Interview with the Team Behind Mental Health Awareness Brand, Make Sure Your Friends Are Okay


Make Sure Your Friends Are Okay is a brand centered around that very crucial reminder to check up on the people you care about and to never shy from tough topics.

PHOTO: MSYFAO /  Instagram

PHOTO: MSYFAO / Instagram

Founded by Justin and Hunter Moreno, the company has steadily grown into a social media powerhouse leaving only healthy habits, coping mechanisms, and communication methods in its wake. Justin Moreno and MSYFAO’s Director of Partnerships, Adena Worona, sat down with Blended to discuss the brand’s unorthodox beginning and their hopes for the future.

How did all this start? What exactly sparked the idea? 

J: So it’s kind of a funny story actually. I was just hanging out and we started watching a lot of Catfish, the TV show. We were just bingeing it nonstop and on a random Saturday morning we were watching and I had this thought that these guys would be a lot better off if they had friends who would check on them. So I basically just started formulating the idea, like what can we say, and what kind of phrase can we use to help encourage more people to check on their friends. Then “make sure you’re friends are okay” came to mind and I started to run with it and I checked to make sure there wasn’t something out there that was exactly the same or is even similar. I found that I got pretty lucky with the name and it just started rolling from there.

Why implement merch as the spotlight of the brand?

J: Merch is the first thing that came to mind for me just because it seems like the most accessible way to reach a lot of people. It doesn’t take a whole lot to have “make sure your friends are okay” put on a T-shirt and then people see it and be called to action. So the hope was that people would see it on T-shirts, phone cases, sweatshirts, and all these different things and be encouraged at least to have the thought that they should be going and checking in on their friends.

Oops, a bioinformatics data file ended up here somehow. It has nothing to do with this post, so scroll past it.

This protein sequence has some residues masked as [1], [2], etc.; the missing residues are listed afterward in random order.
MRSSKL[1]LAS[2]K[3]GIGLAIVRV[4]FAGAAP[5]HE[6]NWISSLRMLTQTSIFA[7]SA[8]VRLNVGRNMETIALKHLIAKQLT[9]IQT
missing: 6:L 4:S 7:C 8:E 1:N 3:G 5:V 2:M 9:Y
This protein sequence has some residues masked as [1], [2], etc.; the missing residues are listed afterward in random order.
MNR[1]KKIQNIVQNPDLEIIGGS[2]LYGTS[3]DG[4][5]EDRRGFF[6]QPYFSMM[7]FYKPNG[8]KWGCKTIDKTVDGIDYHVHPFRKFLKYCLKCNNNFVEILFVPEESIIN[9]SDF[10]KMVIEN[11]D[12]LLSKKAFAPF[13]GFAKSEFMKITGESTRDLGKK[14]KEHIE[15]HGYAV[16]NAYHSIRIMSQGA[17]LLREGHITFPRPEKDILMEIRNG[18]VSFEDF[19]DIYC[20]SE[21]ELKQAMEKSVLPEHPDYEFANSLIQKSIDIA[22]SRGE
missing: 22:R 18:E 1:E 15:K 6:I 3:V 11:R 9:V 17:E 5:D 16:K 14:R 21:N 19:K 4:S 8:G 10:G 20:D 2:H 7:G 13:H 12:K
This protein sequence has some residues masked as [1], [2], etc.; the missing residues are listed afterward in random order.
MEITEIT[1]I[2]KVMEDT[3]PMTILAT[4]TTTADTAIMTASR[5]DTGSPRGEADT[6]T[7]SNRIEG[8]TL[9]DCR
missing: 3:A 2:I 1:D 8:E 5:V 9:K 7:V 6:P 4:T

Social media platforms, specifically Instagram and YouTube, often get tagged as triggers for plummeting mental health. Can you talk about how you’re using social media to start important conversations instead and how you’re overcoming all the negativity that is sometimes linked to it?

A: It’s without a doubt that social media can really affect our emotional and physical state. It can make people feel envious or depersonalize relationships. We really want to use the platform that we’ve had to make people feel heard and offer people the support they need. We really try to develop a positive online presence by taking the people who have these large audiences, the influencers themselves, and having them really put themselves in a vulnerable place so that we can assist with destigmatizing mental health and really allow that message to spread quickly. I think that while there are all these negative things about it, it is also really important to be realistic and to acknowledge that the best place to have these discussions with a larger audience seems to be social media. So we’re just trying to use it to our advantage. 

What’s been the most difficult obstacle to overcome in your mission to start difficult conversations within such a wide audience?

J: I think there’s still such a stigma around discussing mental health with the people that you’re friends with or the people that you care about. It’s all about breaking down that barrier, and it’s a tough thing for people to overcome. But through these social media posts, and YouTube channels, and all these different things, we’re trying to normalize that conversation amongst friends. That’s the most difficult obstacle to overcome, the stigma around mental health as it exists today, and talking about it more specifically.